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Des Browne Tells NGO Summit to Continue Urgent Work of Preventing Nuclear Terrorism

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In a keynote speech to the the NGO Summit, Solutions for a Secure Nuclear Future, Des Browne said leaders at the 2016 Nuclear Security Summit must agree on a plan to continue the urgent work of preventing nuclear or radiological catastrophe, and he urged NGOs to continue to work with leaders.

“If the Nuclear Security Summits end without an agreed path forward, the international community risks seeing its efforts to strengthen nuclear security languish or, worse, backslide. Leaders must make defining a path forward a priority and the path must allow for an ambitious, forward-leaning agenda.

“NGOs also must stay vigilant in pushing the agenda forward. NTI will continue to shine a light on the work countries are doing through our biennial Index, and we will continue to use our convening authority to help governments and experts fertilize new ideas. I know all of your organizations will continue to make these important issues a priority as well.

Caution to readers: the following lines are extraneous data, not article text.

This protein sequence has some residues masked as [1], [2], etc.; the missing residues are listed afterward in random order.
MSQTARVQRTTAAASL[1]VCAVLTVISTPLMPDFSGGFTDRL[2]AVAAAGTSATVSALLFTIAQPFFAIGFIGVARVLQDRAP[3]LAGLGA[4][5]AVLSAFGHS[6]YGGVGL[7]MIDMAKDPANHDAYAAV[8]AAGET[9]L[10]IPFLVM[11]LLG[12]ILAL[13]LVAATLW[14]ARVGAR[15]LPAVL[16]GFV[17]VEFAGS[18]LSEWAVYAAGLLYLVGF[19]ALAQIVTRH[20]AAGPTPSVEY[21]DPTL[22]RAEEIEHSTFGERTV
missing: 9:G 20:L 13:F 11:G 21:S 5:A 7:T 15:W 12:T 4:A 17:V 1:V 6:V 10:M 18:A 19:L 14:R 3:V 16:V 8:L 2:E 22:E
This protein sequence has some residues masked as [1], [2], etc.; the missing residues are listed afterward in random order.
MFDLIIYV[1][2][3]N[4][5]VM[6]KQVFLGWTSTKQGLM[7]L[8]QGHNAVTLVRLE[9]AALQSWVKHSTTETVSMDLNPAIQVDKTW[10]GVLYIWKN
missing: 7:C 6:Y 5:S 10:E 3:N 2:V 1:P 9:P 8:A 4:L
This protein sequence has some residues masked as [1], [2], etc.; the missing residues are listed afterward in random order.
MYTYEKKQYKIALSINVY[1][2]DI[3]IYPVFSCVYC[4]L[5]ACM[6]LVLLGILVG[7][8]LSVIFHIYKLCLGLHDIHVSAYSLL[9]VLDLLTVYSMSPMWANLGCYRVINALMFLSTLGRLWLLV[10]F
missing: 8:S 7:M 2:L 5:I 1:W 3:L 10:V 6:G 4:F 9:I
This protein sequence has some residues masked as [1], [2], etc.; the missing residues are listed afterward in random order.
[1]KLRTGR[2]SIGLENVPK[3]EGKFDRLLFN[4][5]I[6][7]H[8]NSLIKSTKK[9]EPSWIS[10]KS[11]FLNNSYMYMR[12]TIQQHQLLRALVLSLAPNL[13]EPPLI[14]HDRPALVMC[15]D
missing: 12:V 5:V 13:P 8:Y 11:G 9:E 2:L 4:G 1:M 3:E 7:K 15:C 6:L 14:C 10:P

“We live in uncertain times in an uncertain world. If we allow terrorists to get their hands on nuclear or radiological materials, the effects will be seismic – and the damage won’t discriminate based on where the terrorists got the materials. It will be a collective failure, and we will all suffer the consequences.

Barack Obama challenged the world to accept the special responsibility that goes with having and using dangerous materials. The end of his term in office and the end of the official summits cannot exonerate the rest of us from pushing ahead.

“We cannot walk away from this. Future generations will not forgive us if we fail to follow through on our collective responsibilities.”

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NTI Releases Paper on Lessons Learned from COVID-19 for Nuclear Emergency Response

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NTI Releases Paper on Lessons Learned from COVID-19 for Nuclear Emergency Response

The COVID-19 pandemic has raised important questions about resiliency and preparedness for other catastrophic disasters, including nuclear and radiological emergencies. A new NTI-commissioned paper by Major General Julie Bentz (ret.), assesses potential gaps.


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